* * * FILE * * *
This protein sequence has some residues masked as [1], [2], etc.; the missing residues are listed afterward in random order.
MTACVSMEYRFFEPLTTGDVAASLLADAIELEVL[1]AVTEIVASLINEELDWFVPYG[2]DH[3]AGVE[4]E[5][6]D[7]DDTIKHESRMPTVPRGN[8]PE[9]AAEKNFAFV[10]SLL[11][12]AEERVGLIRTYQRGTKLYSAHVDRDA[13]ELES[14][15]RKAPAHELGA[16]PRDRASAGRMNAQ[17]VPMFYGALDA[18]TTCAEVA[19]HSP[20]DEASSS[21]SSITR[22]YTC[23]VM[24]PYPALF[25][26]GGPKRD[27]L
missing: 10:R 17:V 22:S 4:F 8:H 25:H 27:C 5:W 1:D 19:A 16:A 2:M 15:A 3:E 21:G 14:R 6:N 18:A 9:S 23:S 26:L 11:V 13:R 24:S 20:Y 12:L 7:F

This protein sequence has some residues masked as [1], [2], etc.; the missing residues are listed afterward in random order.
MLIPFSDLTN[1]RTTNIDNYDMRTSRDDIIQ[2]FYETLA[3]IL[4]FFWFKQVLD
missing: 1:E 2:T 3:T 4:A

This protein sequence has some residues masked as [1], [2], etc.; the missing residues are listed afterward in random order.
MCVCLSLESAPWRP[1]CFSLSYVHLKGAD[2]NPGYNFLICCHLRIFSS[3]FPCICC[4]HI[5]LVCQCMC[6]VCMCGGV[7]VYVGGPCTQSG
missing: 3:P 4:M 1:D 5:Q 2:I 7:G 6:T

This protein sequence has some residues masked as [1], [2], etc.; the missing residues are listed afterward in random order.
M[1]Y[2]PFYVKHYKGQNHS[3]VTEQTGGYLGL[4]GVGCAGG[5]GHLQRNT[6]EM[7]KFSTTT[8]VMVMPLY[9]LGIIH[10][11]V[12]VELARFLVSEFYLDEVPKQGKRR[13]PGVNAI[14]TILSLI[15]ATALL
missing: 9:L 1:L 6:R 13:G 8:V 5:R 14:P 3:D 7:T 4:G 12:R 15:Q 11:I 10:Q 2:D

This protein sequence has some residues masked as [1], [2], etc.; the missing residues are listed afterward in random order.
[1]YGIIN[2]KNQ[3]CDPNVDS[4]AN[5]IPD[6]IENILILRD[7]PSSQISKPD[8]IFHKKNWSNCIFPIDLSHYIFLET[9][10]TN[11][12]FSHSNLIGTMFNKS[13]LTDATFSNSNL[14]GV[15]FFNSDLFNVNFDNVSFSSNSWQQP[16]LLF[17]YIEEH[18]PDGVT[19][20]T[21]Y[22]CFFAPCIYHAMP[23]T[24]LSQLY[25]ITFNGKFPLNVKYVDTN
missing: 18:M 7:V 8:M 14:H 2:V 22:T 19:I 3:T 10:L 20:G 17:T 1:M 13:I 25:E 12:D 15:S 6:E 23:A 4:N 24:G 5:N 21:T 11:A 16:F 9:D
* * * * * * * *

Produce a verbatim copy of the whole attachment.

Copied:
This protein sequence has some residues masked as [1], [2], etc.; the missing residues are listed afterward in random order.
MTACVSMEYRFFEPLTTGDVAASLLADAIELEVL[1]AVTEIVASLINEELDWFVPYG[2]DH[3]AGVE[4]E[5][6]D[7]DDTIKHESRMPTVPRGN[8]PE[9]AAEKNFAFV[10]SLL[11][12]AEERVGLIRTYQRGTKLYSAHVDRDA[13]ELES[14][15]RKAPAHELGA[16]PRDRASAGRMNAQ[17]VPMFYGALDA[18]TTCAEVA[19]HSP[20]DEASSS[21]SSITR[22]YTC[23]VM[24]PYPALF[25][26]GGPKRD[27]L
missing: 10:R 17:V 22:S 4:F 8:H 25:H 27:C 5:W 1:D 19:A 16:A 2:M 15:A 3:E 21:G 14:R 6:N 18:A 9:S 23:S 26:L 11:V 13:R 24:S 20:Y 12:L 7:F

This protein sequence has some residues masked as [1], [2], etc.; the missing residues are listed afterward in random order.
MLIPFSDLTN[1]RTTNIDNYDMRTSRDDIIQ[2]FYETLA[3]IL[4]FFWFKQVLD
missing: 1:E 2:T 3:T 4:A

This protein sequence has some residues masked as [1], [2], etc.; the missing residues are listed afterward in random order.
MCVCLSLESAPWRP[1]CFSLSYVHLKGAD[2]NPGYNFLICCHLRIFSS[3]FPCICC[4]HI[5]LVCQCMC[6]VCMCGGV[7]VYVGGPCTQSG
missing: 3:P 4:M 1:D 5:Q 2:I 7:G 6:T

This protein sequence has some residues masked as [1], [2], etc.; the missing residues are listed afterward in random order.
M[1]Y[2]PFYVKHYKGQNHS[3]VTEQTGGYLGL[4]GVGCAGG[5]GHLQRNT[6]EM[7]KFSTTT[8]VMVMPLY[9]LGIIH[10][11]V[12]VELARFLVSEFYLDEVPKQGKRR[13]PGVNAI[14]TILSLI[15]ATALL
missing: 9:L 1:L 6:R 13:G 8:V 5:R 14:P 3:D 7:T 4:G 12:R 15:Q 11:I 10:Q 2:D

This protein sequence has some residues masked as [1], [2], etc.; the missing residues are listed afterward in random order.
[1]YGIIN[2]KNQ[3]CDPNVDS[4]AN[5]IPD[6]IENILILRD[7]PSSQISKPD[8]IFHKKNWSNCIFPIDLSHYIFLET[9][10]TN[11][12]FSHSNLIGTMFNKS[13]LTDATFSNSNL[14]GV[15]FFNSDLFNVNFDNVSFSSNSWQQP[16]LLF[17]YIEEH[18]PDGVT[19][20]T[21]Y[22]CFFAPCIYHAMP[23]T[24]LSQLY[25]ITFNGKFPLNVKYVDTN
missing: 18:M 7:V 8:M 14:H 2:V 22:T 19:I 3:T 10:L 20:G 17:T 1:M 13:I 25:E 12:D 15:S 6:E 23:A 4:N 24:G 5:N 21:T 11:A 16:F 9:D